Associations of insulin resistance and glycemic control with the risk of kidney stones.Intern Med 2012; 51(7):699-705IM
The associations of insulin resistance and glycemic control with the risk of kidney stones were explored.
Generally healthy Japanese (n=2,171) who visited Saiseikai Central Hospital (Tokyo, Japan) for a health check were included in a cross-sectional study. We calculated odds ratios (OR) of having kidney stones in terms of four measures: fasting serum insulin, homeostasis model assessment of insulin resistance (HOMA-IR), fasting plasma glucose (FPG) and glycosylated hemoglobin (HbA1c), adjusting for possible risk factors for kidney stones.
Fasting serum insulin and HOMA-IR were non-significantly associated with the risk of kidney stones, whereas FPG and HbA1c were significantly associated. Compared with those with an FPG of <100 mg/dL, the ORs in those with an FPG of 100 to <126 mg/dL and ≥126 mg/dL were 1.38 (95% confidence interval [CI] =0.95-2.00) and 1.83 (95% CI =1.09-3.06) (p for trend =0.016). In relation to those with an HbA1c of <5.5%, the ORs in those with an HbA1c of 5.5 to <6.0%, 6.0% to <6.5% and ≥6.5% were 1.16 (95% CI =0.76-1.79), 1.25 (95% CI =0.70-2.23) and 1.98 (95% CI =1.11-3.52), respectively (p for trend =0.027). The significant associations between glycemic control measures and the risk of kidney stones were preserved even after the adjustment for factors related to insulin resistance.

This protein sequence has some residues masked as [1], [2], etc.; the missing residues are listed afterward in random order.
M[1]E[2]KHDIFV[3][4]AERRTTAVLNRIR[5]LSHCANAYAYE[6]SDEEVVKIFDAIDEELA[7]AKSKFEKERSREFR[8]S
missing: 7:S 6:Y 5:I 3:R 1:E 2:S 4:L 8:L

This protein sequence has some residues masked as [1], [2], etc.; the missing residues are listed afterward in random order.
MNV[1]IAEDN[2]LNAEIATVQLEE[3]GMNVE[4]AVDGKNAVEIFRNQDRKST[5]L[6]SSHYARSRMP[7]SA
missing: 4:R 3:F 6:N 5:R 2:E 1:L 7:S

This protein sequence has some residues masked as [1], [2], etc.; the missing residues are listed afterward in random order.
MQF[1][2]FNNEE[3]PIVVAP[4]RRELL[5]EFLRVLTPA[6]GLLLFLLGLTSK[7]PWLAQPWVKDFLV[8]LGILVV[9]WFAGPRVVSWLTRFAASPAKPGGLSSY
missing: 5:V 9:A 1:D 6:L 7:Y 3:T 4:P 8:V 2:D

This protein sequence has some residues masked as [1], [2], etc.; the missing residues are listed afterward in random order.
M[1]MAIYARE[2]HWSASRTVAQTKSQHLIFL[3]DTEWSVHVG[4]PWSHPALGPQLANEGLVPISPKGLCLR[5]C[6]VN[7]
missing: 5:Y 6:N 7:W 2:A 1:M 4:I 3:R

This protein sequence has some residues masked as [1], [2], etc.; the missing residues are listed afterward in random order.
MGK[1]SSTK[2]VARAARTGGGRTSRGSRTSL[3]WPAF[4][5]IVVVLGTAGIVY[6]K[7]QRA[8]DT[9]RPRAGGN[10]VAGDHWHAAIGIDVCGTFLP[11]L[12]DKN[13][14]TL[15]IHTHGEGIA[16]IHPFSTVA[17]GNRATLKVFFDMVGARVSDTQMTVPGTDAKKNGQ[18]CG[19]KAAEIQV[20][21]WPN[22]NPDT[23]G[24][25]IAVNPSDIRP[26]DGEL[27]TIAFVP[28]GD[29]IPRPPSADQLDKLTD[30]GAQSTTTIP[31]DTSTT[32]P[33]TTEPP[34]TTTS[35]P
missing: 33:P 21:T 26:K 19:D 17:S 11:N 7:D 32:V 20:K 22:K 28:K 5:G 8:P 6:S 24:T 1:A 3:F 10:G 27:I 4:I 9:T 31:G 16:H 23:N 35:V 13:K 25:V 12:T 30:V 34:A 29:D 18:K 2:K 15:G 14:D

Glycemic control could be an independent risk factor for kidney stones.